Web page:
PROBLEM-BASED LEARNING MODEL

Michelle Nam, Nik Pontasch, Becky Odajima

The Problem-Based Learning model an active learning model that allows students to learn and hone problem-solving skills, develop competence with academic content standards, and realize the relevance of applying content they are learning for practical purposes. In the Problem-Solving Model students start with a problem.

The model is most effective for teaching students how to solve authentic problems; developing critical-thinking, cooperative and social skills, and fostering self-directed learning.  The Problem-Based model can be time consuming so teachers should examine their curricular goals and students' needs to determine when the model might be best applied.

The Problem-Based Learning model is thoroughly suited for differentiation.  Problem-Based Learning can be very open ended, structured in different ways for different students, and incorporated more or less by teacher scaffolding and assistance. Technology can be helpful in the PBL model in assisting the teacher in planning, implementing, assessment, and can be helpful for students as they work with the model.

PBL History

The Problem-Based Learning model has its roots in medical education. The model was first introduced in the 1950s by faculty at Case Western Reserve University.  Faculty were attempting to find ways to allow students to apply professional skills and knowledge in real world situations. The methodology was officially adopted by Canada‚Äôs McMaster University to train their aspiring physicians. The model spread and was adapted for not only complete curriculum usage, but also more limited or short-term use for individual units or lessons.

PBL Process

Present or Identify the Problem

Develop Plan for Solving Problem

Implement the Plan

Evaluate the Implementation

Activity

The Problem

In an effort to make our learning community as dynamic as the world around us, Sunshine ISD has just adopted a new Bring Your Own Device (BYOD) POLICY for their campuses and classrooms. Principal Talbert has asked each department to brainstorm and develop guidelines and expectations for the new learning environment. As a department, prepare expectations for students and teachers in the new BYOD setting. Bring your collaboratively designed guidelines to the next faculty meeting where we will discuss and then adopt expectations for the campus. Be prepared to provide support and/or explanation for your constructed guidelines.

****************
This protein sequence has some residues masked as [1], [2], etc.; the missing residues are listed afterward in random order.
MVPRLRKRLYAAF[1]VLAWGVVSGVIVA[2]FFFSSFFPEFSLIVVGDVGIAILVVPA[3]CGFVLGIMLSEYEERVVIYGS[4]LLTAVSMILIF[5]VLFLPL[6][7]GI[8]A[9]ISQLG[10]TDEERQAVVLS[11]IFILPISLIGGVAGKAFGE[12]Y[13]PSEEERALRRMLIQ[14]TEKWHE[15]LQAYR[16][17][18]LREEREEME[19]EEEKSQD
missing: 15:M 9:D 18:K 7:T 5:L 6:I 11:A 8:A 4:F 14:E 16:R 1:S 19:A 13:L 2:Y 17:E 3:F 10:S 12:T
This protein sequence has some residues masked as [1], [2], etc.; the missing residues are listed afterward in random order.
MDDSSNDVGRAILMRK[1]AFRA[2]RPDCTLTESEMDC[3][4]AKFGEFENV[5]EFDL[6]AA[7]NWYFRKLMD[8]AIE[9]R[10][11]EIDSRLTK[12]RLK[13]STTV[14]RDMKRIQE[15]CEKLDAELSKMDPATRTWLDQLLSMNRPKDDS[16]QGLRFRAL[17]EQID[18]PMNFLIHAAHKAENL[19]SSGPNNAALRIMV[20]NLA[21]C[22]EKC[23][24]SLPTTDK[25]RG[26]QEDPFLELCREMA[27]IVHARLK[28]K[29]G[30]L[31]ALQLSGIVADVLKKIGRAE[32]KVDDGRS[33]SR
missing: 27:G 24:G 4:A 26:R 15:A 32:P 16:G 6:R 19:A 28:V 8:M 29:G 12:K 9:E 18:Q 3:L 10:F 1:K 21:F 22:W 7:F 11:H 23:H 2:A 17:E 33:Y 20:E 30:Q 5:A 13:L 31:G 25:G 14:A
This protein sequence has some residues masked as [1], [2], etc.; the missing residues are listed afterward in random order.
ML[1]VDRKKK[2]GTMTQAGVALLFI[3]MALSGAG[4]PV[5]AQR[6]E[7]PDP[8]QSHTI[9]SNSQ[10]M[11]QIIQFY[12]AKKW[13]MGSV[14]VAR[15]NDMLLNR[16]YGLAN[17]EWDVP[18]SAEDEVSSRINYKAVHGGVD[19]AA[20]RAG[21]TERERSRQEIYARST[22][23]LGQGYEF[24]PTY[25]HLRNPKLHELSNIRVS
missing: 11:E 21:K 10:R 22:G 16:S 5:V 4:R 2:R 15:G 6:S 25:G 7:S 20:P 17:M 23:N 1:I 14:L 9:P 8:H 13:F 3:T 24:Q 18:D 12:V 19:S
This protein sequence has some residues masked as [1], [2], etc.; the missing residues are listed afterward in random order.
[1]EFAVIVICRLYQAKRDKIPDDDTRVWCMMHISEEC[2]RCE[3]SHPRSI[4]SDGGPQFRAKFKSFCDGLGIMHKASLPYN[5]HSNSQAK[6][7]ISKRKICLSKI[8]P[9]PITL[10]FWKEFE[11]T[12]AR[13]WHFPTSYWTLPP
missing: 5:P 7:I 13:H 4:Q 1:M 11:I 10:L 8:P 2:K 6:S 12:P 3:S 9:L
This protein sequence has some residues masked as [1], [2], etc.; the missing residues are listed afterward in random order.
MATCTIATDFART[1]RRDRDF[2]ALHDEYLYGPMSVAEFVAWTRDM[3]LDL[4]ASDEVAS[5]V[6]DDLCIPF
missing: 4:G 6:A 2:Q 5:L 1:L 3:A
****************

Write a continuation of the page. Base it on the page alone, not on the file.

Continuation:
Develop the Plan

-In your cooperative group choose a facilitator, time keeper, materials manager, spokesperson.

-The group will develop expectations for BYOD use in the classroom.

-You have 10 minutes to research or discuss among your group the challenges and advantages of the BYOD environment. All group members should assist in finding resources/links to support your expectations.

-You will then have 10 minutes to share your independent findings with the group and collaborate on department expectations.  You will produce a written summary of your ideas on the new classroom environment.  Record your summary on the Post It.

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General Classroom Management Tips

Best Practices for Managing the 1:1 Classroom

Implement the Plan

-During this step you will present your expectation ideas to the faculty (larger class group).

-Your group will have 3-5 minutes to present your plan.

(Ideally students would test out or implement their plan, however the actual implementation of the plan may not take place for a while or the problem may be a hypothetical one.)

Evaluate the Implementation

In this step students examine the plan they devised and its implementation to determine its effectiveness and/or accuracy.

Guiding Questions:

Can we identify patterns in our independent expectations?

What are the most important details?

Are there non-negotiable items?

Are there items that still need to be addressed?

QaWill this plan become dated?

After hearing all department's ideas are there still missing steps that must be addressed?

Google Doc of Campus Wide BYOD Expectations

Resources

Kilbane, Clare R., and Natalie B. Milman. "The Problem-Based Learning Model." Teaching Models: Designing Instruction for 21st Century Learners. N.p.: n.p., n.d. N. pag. Print.

Problem Based Learning Slide Share